Gun Review: Charter Arms Undercover .38 Revolver

Are you a gourmet gun owner? One of those enthusiasts who gets off on the satisfying snick of a cylinder slotting into the frame? A firearms fanatic who contemplates a trigger pull like a foodie savoring a radicchio and mozzarella pasta casserole? If so, the Charter Arms Undercover is not for you. The snubbie will leave your metaphorical tummy rumbling. If, however, you couldn’t give a damn about anything other than utility (i.e. shooting someone), the Charter Arms Undercover is a gun whose owners come hungry for self-defense, and leave satisfied that their attacker ate lead. Whatever else you can—or cannot—say about this mid-priced revolver, it’s one accurate gun of a son.

As a rule, I don’t worship at The Altar of Tight Groupings (great band). But a recent experience with the Charter Arms Target Mag Pug left me wondering if a reasonably competent shooter equipped with any of Charter’s products could hit the broadside of a barn. I’m pleased to report that the Undercover is one of the most accurate .38s I’ve ever fired. The collection of dots in the target’s center (at twenty feet) was so well-gathered that Adam at American Firearms School challenged me to repeat the feat using double action. Only I’d already punched the paper in double action mode.

The Undercover’s sights are bog standard. So all hail the revolver’s eight-grooved pull broach-rifled barrel.

The Connecticut company claims their mastery of the pull broach technique ensures that their revolver barrels are better than their competition at sealing the hot gasses created by the primer and gunpowder. They also say the manufacturing process leads to less bullet deformation. Combined with the revolver’s extra grooves, the Charter Arms Undercover delivers astounding accuracy at higher velocities.

True dat. The Undercover is a compact weapon of body mass destruction. BUT—

I have every reason to believe that the testing and evaluation Undercover .38 was out of time (i.e. the cylinder wasn’t lined up with the barrel). The little snub-nosed bastard was shaving lead and spitting it back at my face; my right cheek was signed by a spray of hot metal. Closer inspection revealed a not-entirely-unexpected, entirely unacceptable amount of cylinder wobble. Check it out:

Weebles may wobble without falling down, but revolver cylinders should [be] rock steady.

By the same token, a revolver’s action should be like driving into a wall. Zoooom . . . BANG! Not so here. The more you pull the Undercover’s trigger, the heavier it gets. Until the hammer finally, grudgingly, falls. The lack of trigger satisfaction doesn’t affect the handgun’s accuracy, but it makes range practice something of a chore. In the world of personal defense, that’s not a good thing.

I’m also not convinced about the Undercover’s three-point cylinder lock-up system: I went off half-cocked more than once. Pre-loading? Not an issue. I trained myself to check for full cylinder lock. Re-loading under stress? Issue. Failure to fire is not my friend. It’s a problem that speaks to the reliability of the Charter Arms Undercover, and I can’t say I like what I’m hearing.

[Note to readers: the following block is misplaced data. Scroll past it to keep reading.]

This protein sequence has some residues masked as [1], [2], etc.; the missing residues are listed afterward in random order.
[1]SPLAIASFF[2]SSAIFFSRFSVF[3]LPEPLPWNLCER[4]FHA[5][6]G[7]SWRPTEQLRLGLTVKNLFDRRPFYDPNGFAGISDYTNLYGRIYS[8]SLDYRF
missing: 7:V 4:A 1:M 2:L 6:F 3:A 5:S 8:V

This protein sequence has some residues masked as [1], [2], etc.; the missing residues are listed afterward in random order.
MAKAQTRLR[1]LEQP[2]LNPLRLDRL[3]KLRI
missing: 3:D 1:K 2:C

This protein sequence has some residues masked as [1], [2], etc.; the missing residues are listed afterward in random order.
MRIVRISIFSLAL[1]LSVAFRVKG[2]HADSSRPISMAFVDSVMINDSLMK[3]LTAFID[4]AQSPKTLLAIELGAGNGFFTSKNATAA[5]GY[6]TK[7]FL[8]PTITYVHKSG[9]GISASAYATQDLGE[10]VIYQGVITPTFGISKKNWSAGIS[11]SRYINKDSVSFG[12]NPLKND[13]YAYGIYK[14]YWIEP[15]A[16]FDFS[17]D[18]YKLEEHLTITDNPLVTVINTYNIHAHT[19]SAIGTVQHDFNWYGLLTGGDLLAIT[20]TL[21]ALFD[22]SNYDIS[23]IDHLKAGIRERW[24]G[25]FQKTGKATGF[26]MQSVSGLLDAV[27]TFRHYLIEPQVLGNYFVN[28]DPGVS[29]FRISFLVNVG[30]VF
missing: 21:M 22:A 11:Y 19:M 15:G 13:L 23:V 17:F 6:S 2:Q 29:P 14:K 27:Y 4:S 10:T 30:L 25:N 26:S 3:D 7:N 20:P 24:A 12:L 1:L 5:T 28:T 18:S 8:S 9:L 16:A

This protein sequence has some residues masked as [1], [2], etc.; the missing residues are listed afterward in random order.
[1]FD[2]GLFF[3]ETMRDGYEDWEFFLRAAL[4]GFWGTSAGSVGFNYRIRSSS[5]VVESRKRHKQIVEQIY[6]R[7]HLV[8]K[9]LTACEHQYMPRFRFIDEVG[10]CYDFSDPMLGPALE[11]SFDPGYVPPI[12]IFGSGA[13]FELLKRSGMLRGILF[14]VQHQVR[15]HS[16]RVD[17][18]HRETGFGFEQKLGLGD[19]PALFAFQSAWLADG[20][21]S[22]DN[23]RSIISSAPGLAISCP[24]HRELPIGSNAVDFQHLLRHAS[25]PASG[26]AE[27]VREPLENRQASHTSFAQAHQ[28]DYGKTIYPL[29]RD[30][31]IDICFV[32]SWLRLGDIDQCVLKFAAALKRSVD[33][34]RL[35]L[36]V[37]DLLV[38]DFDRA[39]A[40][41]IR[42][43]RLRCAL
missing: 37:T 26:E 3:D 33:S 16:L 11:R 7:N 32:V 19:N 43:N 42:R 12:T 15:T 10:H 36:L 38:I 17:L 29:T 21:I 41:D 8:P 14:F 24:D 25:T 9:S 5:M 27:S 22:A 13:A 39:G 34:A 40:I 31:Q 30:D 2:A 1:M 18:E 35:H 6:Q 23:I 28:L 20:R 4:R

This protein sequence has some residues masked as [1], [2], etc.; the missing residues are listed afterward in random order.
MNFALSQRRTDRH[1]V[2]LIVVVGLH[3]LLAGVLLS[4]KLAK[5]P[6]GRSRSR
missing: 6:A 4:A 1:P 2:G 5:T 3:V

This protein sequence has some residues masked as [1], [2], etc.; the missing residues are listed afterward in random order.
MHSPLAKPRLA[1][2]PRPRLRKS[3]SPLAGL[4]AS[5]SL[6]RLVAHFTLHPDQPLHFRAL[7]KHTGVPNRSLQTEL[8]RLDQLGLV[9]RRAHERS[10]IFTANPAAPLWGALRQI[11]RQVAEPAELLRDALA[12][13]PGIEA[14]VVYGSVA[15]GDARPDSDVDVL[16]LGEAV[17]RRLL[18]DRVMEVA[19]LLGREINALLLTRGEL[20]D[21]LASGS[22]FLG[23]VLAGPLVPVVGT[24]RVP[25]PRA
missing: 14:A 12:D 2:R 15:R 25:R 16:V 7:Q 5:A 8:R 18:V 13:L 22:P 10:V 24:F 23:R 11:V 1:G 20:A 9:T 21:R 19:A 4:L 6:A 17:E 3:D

Simply put, the Charter lacks qualm calming quality. You don’t have to be a gun expert to know it. Cylinder in, cylinder out. Spin. Cylinder in. Lock. Dry fire, single action. Dry fire, double action. NOW how much would you pay? Me? I assume that smoothness out of the box equals reliability down the road. I’d pay the extra $200+ for J-framed goodness.

That said, I used the Undercover to send some 600 rounds downrange without incident. I also cruised the web for Charter horror stories—and found plenty. But they were all pre-CEO Nick Ecker.

For their part, Charter reckons their .38s are built like a brick shithouse [parpahrasing]. For example, the revolvers’ side pates aren’t attached by screws like, say, Smith & Wesson’s. And the Undercover’s barrel is threaded into the frame for extra strength. And the company backs up its products with a lifetime warranty.

Yes, well, if anything goes wrong with your Undercover, the ensuing transaction is strictly between you and Mr. Ecker’s boys. Take a Charter Arms weapon to your local gunsmith for an upgrade or repair and you’re likely to be greeted with a Gallic shrug. Don’t get me wrong: the chances that the Charter Arms Undercover will fall apart at The Moment of Truth are less than the chances that the average white guy in Coon Rapids Iowa will need one for self-defense. So, call it good? Good.

If I was looking for a highly accurate concealed carry or home defense handgun, didn’t care about caliber or plan to fire thousands of round through it, wanted a revolver, had a strict budget and excluded used handguns from my shopping list, I’d buy a Charter Arms Undercover .38 revolver. How great is that?

The Charter Arms Undercover revolver is a meat and potatoes revolver from you local diner. Sure the food at Smith & Wollensky’s is better, but it costs more. Customers emerge from both establishments fat, happy and glad to be alive. And that’s all that matters, isn’t it?


Model: 73820
Finish: Stainless
Frame: Stainless steel
Grip: Full
Barrel length:2″
Capacity: 5-shot
Caliber: .38 Special +P
Hammer: Standard
Weight: 16 oz.
Sugg Retail: $407.00


Style * * * *

Classic snubbie.

Ergonomics * * *

Feels right. Star deducted for ever-so-slightly cranky cylinder. And another removed for lousy trigger pull.

Reliability * *

The Undercover fired hundreds of rounds without not firing one. But the wobbly cylinder and lead shower were deeply worrying. If I’d bought this with my own cash, the gun would have gone straight back to the factory.

Customize This *

Crimson Trace laser grips are out of stock.


Does what it needs to do, no more, and a little less.